HIST 284 Colonial West Africa (not offered in 2006-2007)

HIST 322 The Civil Rights Movement in America (not offered in 2006-2007)

HIST 381 History, Memory and Black Atlantic: Ghana and the United States (not offered in 2006-2007)

HIST 382 History, Memory and Black Atlantic: On-Site in Ghana and Revisited (not offered in 2006-2007)

Social Sciences

EDUC 238 Multicultural Education

POSC 207 Urban Politics (not offered in 2006-2007)

POSC 266 Urban Political Economy (not offered in 2006-2007)

POSC 308 Poverty and Public Policy* (not offered in 2006-2007)

POSC 320 Government and Politics of Africa* (not offered in 2006-2007)

POSC 351 Political Theory of Martin Luther King, Jr.*

POSC 366 Urban Political Economy* (not offered in 2006-2007)

POSC 367 Suburbanization in America (not offered in 2006-2007)

PSYC 384 Psychology of Prejudice

SOAN 256 Ethnography of Africa

At least one course must be chosen from each of the three groups, and at least two of the total of five courses must be at the 300-level.

V. Senior Seminar in African/African American Studies (6 credits)

ENGL 395 Toni Morrison: Nobel Laureate

VI. Comprehensive Exercise (6 credits). Each student should have a faculty adviser in his or her area of focus who will direct the comprehensive and integrative project along with the program director. The research project will culminate in an oral examination in defense of the completed integrative essay.

Completion of the major stipulates, then, a minimum of 66 credits: three survey courses, at least one interdisciplinary course, five distribution courses, senior seminar, and the comprehensive exercise.

Students are urged to pursue off-campus study in a community setting in the United States, Africa or the Caribbean. The Office of Off-Campus Studies provides information about such opportunities.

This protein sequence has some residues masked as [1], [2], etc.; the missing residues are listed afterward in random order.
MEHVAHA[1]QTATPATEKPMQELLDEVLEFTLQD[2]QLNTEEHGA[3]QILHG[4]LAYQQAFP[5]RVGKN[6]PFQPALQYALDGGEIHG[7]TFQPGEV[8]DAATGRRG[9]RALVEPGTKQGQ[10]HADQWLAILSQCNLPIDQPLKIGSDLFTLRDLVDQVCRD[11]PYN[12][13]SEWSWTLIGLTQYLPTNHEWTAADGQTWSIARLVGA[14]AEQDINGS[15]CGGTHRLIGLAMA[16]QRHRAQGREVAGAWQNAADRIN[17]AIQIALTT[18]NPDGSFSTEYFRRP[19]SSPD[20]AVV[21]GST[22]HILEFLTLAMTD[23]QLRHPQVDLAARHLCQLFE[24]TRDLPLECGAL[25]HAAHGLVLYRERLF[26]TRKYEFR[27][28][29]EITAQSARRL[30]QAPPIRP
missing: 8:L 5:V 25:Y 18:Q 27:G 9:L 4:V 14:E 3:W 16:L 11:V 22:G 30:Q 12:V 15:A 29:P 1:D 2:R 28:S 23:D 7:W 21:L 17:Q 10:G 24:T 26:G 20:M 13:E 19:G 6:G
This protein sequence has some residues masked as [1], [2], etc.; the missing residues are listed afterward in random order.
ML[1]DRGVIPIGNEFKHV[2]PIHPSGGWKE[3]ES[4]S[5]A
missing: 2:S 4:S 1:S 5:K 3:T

African/African American Studies Courses

AFAM 113. Introduction to African/African American Studies We will read essays (by Du Bois, Achebe, Ngugi, and Karenga), novels (by Baldwin and Aidoo), a play (by Hansberry) and a memoir (by Obama), and discuss some of the seminal ideas that inform African/African American Studies. 6 cr., AL, RAD, SpringK. Owusu

AFAM 233. A Study of the Harlem Renaissance through Literature, Music and Dance This course offers an interpretation of the Harlem Renaissance through literature, music, and dance. We will look at representative works of the artists of the renaissance. We will also read novels and short stories and discuss them as virtuoso performances by writers who capture, in theme and form, the improvisational spirit and energy of the renaissance. By examining landmark musicals like Shuffle Along, for example, we will be able to assess the impact, flowering, and acceptance of African American music and dance in this period. Prerequisite: writing requirement. 6 cr., AL, RAD, Not offered in 2006-2007.

AFAM 400. Integrative Exercise 6 cr., S/NC, ND, Fall,Winter,SpringStaff

Other Courses Pertinent to African/African American Studies

DANC 301 Contemporary Styles and Techniques: African Dance

ECON 240 Microeconomics of Development

EDUC 353 Schooling and Opportunity in American Society (not offered in 2006-2007)

FREN 395 The Mande of West Africa: A Culture in Transition

HIST 120 Rethinking the American Experience: American Social History, 1607-1865

HIST 121 Rethinking the American Experience: American Social History, 1865-1945

POSC 122 Politics in America: Liberty and Equality

RELG 227 Liberation Theologies

SOAN 226 Anthropology of Gender

WGST 110 Introduction to Women's and Gender Studies